THE YORKSHIRE THREE PEAKS
October 2012 Pen-y-Ghent Whernside Ingleborough
"The whole object of travel is not to set foot on foreign land; it is to at last set foot on one’s own country as a foreign land."
- G.K. Chesterton
"One doesn't just simply walk into Yorkshire... It is a barren wasteland, riddled with fire and ash and dust, the very air you breathe is a poisonous fume. Not with ten thousand men could you do this. It is folly" (after Boromir... ) Well... we didn't have ten thousand men, but we are full of folly, so why not take on the bogs and grit of Yorkshire's finest of a short October day? The challenge will be familiar to many who love the hills: 23 miles and around 1600m of ascent in under 12 hours. So why not add our own spin on a well loved classic: three of us, three peaks; thus three quotes, three poems, and three drinks; one apiece and one of each at the summits. Inspired, and not something I can take credit for - but as with so many grand plans hatched of an evening in the pub, neither could Jim or Paul!
Starting on a dawn of a very Yorkshire kind of bleak beauty we rapidly left the still streets of Horton-in-Ribblesdale below us as we ascended onto the moors.
Looking across the dale to Ingleborough from the flanks of Pen-y-Ghent it was truly magnificent.
As we came to the flanks of the mountain, a beam of light like the Eye of Sauron lit the desolate waste of Fawcett Moor.
At the summit Paul unleashed Jaegerbombs on us, whilst I readied my poem. At 0800 in the morning it was a surreal but hilarious experience.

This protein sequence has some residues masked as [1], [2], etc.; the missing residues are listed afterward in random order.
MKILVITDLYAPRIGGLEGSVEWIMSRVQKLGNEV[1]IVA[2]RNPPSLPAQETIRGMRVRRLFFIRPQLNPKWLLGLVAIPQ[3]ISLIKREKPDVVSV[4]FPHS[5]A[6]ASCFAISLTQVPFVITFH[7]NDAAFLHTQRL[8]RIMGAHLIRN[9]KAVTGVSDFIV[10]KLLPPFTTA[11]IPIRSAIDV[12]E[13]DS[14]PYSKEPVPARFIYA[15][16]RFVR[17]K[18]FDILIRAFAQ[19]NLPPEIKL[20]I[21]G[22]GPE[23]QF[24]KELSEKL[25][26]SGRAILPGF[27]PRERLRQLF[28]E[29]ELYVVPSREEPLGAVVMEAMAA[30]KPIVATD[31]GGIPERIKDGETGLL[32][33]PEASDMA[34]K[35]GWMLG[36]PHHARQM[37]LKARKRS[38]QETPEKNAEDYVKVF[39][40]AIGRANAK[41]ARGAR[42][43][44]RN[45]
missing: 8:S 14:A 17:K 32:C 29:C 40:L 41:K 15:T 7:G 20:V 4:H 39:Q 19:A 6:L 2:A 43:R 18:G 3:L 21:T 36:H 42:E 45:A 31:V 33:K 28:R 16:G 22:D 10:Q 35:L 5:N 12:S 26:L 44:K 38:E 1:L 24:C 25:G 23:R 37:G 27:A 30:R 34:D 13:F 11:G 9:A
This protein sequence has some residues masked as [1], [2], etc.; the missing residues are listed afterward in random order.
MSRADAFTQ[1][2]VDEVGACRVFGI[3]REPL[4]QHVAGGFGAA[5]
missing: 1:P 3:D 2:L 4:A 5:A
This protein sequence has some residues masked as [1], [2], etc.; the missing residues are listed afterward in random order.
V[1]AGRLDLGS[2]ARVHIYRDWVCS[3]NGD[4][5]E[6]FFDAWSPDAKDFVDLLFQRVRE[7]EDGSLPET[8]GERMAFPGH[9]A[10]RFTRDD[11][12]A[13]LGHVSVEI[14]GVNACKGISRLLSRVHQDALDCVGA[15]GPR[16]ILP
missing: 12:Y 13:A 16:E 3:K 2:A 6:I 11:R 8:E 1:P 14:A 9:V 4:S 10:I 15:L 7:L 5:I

Let us probe the silent places, let us seek what luck betide us; Let us journey to a lonely land I know. There’s a whisper on the night-wind, there’s a star agleam to guide us, And the Wild is calling, calling. . .let us go. - from 'The Call of the Wild' by Robert W. Service
At the foot of Pen-y-Ghent, the great sinkhole of Hull Pot with its thundering waterfall was testament to a hidden landscape of caves and rivers carved into the soft limestone beneath our feet.
From Hull Pot it was a long walk across moorland toward the distant Cyclopean masonry of the Ribble Viaduct. We passed the time with idle speculation, laughter and gawping at the scenery. This was rapidly becoming one of the best days of my life.
Classic Yorkshire scenery of ancient barns amongst rolling hills
A much needed pitstop at the foot of Whernside saved the day. This snack van has become something of an institution among tired 3-Peakers!
At the foot of Whernside, a field of gold beneath the dark arches of the viaduct.
Passing between the great arches was like entering a gateway to the next phase of the walk. A testing climb lay ahead.
As we climbed the steep flanks of Whernside the view back to Pen-y-Ghent opened up, with the graceful curve of the viaduct pointing at it like a Hogarthian ogee.
The face of fatigue
"Satisfaction lies in the effort, not in the attainment. Full effort is full victory." - Mahatma Gandhi
Ingleborough emerging from its cloak of mist
The Ribble Viaduct
With serendipitous timing the sun finally burned off the last layers of cloud from Ingleborough as we reached its base. A handsome mountain standing proudly at the head of the dale and the crux at the heart of the whole route.
Erratic boulders littered the slopes on the descent, dropped there by glaciers as if they were pebbles.
A glorious symmetry to the end of the day. The very hills stained pink at dawn now greeted us ablaze with sunset fire. Tired legs but happy hearts.